From (Almost) Nothing to (Just About) Everything

There is no reason for me to be bike crazy. Humans tend to follow their parents. Are your parents Catholics, Muslims, Zoroastrians? Most of the time, you will be too. Sure, there are exceptions. You may even be one of them, but by and large we adopt the same views, the same predilections as our forebears. There is likely some evolutionary biological imperative at work. Don’t deviate from what you have seen work. Survive. Pass the genes.

Whatever I might say about the ways I’m different from my father, for example, we are largely the same also. He grew up poor, on a farm in Wales. Through hard work he became a middle class American, which is the world he delivered me into, and now I’m a middle class American with many of the core values of a Welsh farmer. Bike riding, for fitness or fun, is not a part of that picture.

But sometime in the 1970s I saw Evel Knievel jump a motorcycle over a bus, possibly many busses. The memory is dim. It was the most amazing thing I’d ever seen. Around the same time, I saw a BMX bike, and my young mind, still quite impressionable, connected the two things, Evel Knievel and BMX, and melded them. There was suddenly a path from our quiet, suburban street to a life of adventure, dare-devilry, and something like performance art.

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In the ‘70s, traditional cycling culture, such as it was, didn’t penetrate my consciousness. I had no sense of the Tour de France or any roadie role models in my life. The first ten-speed boom was happening, but I didn’t really get why you would want a bike with curvy handlebars then. Evel Knievel jumping motorcycles over buses, and then what I construed as the kid-accessible version of that, BMX, were what captured my imagination.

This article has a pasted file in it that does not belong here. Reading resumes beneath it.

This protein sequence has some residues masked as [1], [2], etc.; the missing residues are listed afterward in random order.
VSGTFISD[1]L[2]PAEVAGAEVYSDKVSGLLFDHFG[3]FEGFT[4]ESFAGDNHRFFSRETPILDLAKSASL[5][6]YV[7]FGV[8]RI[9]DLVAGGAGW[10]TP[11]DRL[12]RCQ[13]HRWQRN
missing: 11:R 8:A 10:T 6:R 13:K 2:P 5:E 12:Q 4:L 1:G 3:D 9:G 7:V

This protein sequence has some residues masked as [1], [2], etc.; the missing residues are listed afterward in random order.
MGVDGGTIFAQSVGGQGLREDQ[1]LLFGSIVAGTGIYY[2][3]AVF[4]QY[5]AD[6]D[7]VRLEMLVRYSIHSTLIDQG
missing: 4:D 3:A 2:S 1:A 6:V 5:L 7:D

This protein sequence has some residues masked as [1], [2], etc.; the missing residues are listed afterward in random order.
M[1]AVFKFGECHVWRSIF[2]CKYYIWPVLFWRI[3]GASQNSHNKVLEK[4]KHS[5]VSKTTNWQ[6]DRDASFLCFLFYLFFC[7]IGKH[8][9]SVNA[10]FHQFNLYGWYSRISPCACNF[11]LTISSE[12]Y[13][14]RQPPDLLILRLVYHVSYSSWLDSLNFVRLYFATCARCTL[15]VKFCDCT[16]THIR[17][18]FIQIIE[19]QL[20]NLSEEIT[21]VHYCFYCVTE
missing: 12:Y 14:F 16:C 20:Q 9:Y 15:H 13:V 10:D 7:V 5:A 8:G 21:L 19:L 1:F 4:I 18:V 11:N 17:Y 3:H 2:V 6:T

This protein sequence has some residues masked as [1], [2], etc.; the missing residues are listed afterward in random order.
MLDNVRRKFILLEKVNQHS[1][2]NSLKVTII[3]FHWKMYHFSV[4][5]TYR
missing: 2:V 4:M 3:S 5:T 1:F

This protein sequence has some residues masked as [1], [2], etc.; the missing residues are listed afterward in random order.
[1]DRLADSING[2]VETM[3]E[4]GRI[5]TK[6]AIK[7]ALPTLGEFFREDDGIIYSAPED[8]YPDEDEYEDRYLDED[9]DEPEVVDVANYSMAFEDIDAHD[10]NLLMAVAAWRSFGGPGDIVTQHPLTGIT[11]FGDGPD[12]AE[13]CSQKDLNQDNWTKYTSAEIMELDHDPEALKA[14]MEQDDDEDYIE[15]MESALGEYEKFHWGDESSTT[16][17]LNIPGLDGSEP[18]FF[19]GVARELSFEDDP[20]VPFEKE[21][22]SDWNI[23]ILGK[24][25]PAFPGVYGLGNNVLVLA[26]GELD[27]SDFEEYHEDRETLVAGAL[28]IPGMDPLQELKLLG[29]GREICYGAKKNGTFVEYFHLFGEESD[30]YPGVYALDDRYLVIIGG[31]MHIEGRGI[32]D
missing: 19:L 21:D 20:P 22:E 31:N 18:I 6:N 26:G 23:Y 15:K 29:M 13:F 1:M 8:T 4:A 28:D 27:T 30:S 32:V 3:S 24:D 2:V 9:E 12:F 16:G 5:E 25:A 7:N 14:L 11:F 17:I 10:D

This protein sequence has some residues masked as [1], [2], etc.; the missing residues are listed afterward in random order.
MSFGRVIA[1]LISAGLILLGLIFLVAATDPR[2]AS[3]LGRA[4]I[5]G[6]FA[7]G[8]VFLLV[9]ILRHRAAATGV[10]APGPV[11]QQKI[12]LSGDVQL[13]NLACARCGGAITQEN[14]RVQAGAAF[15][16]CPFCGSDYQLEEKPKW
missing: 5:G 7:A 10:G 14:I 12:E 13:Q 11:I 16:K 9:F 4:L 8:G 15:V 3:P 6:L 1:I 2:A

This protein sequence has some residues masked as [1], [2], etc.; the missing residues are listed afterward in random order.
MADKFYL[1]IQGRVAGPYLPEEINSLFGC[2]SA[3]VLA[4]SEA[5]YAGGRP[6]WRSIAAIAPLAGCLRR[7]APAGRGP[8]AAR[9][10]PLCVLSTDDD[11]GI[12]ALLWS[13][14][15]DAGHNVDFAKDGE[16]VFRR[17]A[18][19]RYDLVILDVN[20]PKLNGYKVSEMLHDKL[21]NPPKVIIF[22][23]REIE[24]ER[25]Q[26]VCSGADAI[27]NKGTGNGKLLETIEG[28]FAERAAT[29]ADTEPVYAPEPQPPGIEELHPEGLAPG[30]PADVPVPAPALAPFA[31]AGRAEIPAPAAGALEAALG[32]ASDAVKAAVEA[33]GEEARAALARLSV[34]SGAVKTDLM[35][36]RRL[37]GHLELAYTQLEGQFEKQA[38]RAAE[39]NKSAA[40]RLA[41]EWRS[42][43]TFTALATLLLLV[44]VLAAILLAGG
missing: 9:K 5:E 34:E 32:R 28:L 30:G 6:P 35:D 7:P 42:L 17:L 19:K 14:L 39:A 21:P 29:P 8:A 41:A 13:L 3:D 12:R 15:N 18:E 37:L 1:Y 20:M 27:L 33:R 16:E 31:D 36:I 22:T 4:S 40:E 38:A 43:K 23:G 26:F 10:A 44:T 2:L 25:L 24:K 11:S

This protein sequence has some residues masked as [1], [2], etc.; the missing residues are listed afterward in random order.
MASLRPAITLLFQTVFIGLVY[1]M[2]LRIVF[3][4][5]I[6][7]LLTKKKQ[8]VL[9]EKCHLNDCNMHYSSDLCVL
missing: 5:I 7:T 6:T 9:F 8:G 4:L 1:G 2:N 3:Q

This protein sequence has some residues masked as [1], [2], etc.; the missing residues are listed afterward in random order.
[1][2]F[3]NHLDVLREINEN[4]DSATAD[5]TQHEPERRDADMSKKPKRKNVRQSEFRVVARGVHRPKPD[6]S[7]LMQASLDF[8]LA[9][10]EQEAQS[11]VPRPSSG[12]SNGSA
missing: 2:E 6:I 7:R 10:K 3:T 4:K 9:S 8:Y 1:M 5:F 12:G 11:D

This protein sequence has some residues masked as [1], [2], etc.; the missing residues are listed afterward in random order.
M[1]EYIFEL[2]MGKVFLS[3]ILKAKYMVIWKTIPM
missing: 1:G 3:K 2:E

My father had no interests. He worked, and he worked. When he wasn’t working, he thought about working. Ours is one of those common, generational stories where the father grew up in another culture, one that viewed anything other than work as frivolous, but then our relative prosperity allowed me, the son, to be interested in things that weren’t earning money (like working in the bike industry).

Absent any parental guidance, although my dad, to his credit, did try to teach me to ride a bike, and without any kind of reasonable role models (Evel Knievel is what I’d call an unreasonable role model), moving through the world on two wheels became the coolest thing I could imagine doing.

All the other parts of bike culture came after that, and I’m grateful, obviously, that they did, but I’m also sort of amazed that you can get from there to here. As a family, a genetic unit, moves forward through time, its members cling tightly to the familial and cultural signifiers of safety, livelihoods, religions, politics, whatever. And if they’re lucky, they become prosperous enough to be able to branch out from those safe seeming places into new places of their imagining.

I don’t think my father ever really understood how I could plow so much time into riding bikes, or how later, after I’d made careers in software and then in publishing, I could even make bikes my job. I will give him credit for being brave enough to let me make my own way, with all the mistakes and successes that come along with that. Maybe that was his version of dare-devilry, to have a child and let that child hurl himself into the world, to trust that the values he’d gotten from his parents would carry that kid safely through life or over busses, if that’s where it lead.

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